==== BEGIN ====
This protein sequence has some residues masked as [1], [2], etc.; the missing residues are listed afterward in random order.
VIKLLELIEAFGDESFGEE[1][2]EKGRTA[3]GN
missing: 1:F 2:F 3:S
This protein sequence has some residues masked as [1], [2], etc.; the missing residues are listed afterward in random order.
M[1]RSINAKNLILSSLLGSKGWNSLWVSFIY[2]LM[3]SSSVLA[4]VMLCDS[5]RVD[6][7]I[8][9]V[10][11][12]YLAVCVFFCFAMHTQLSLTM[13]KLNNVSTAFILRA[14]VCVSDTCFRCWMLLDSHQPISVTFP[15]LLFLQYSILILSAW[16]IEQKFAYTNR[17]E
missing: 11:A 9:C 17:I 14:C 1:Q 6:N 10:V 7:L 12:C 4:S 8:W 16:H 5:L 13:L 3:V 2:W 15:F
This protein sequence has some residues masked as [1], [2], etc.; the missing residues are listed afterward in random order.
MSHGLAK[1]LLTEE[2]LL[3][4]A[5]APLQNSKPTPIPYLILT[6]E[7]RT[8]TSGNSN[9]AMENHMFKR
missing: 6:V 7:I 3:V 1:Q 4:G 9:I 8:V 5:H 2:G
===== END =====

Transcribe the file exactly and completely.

This protein sequence has some residues masked as [1], [2], etc.; the missing residues are listed afterward in random order.
VIKLLELIEAFGDESFGEE[1][2]EKGRTA[3]GN
missing: 1:F 2:F 3:S
This protein sequence has some residues masked as [1], [2], etc.; the missing residues are listed afterward in random order.
M[1]RSINAKNLILSSLLGSKGWNSLWVSFIY[2]LM[3]SSSVLA[4]VMLCDS[5]RVD[6][7]I[8][9]V[10][11][12]YLAVCVFFCFAMHTQLSLTM[13]KLNNVSTAFILRA[14]VCVSDTCFRCWMLLDSHQPISVTFP[15]LLFLQYSILILSAW[16]IEQKFAYTNR[17]E
missing: 11:A 9:C 17:I 14:C 1:Q 6:N 10:V 7:L 12:C 4:S 8:W 16:H 5:L 13:L 3:V 2:W 15:F
This protein sequence has some residues masked as [1], [2], etc.; the missing residues are listed afterward in random order.
MSHGLAK[1]LLTEE[2]LL[3][4]A[5]APLQNSKPTPIPYLILT[6]E[7]RT[8]TSGNSN[9]AMENHMFKR
missing: 6:V 7:I 3:V 1:Q 4:G 9:I 8:V 5:H 2:G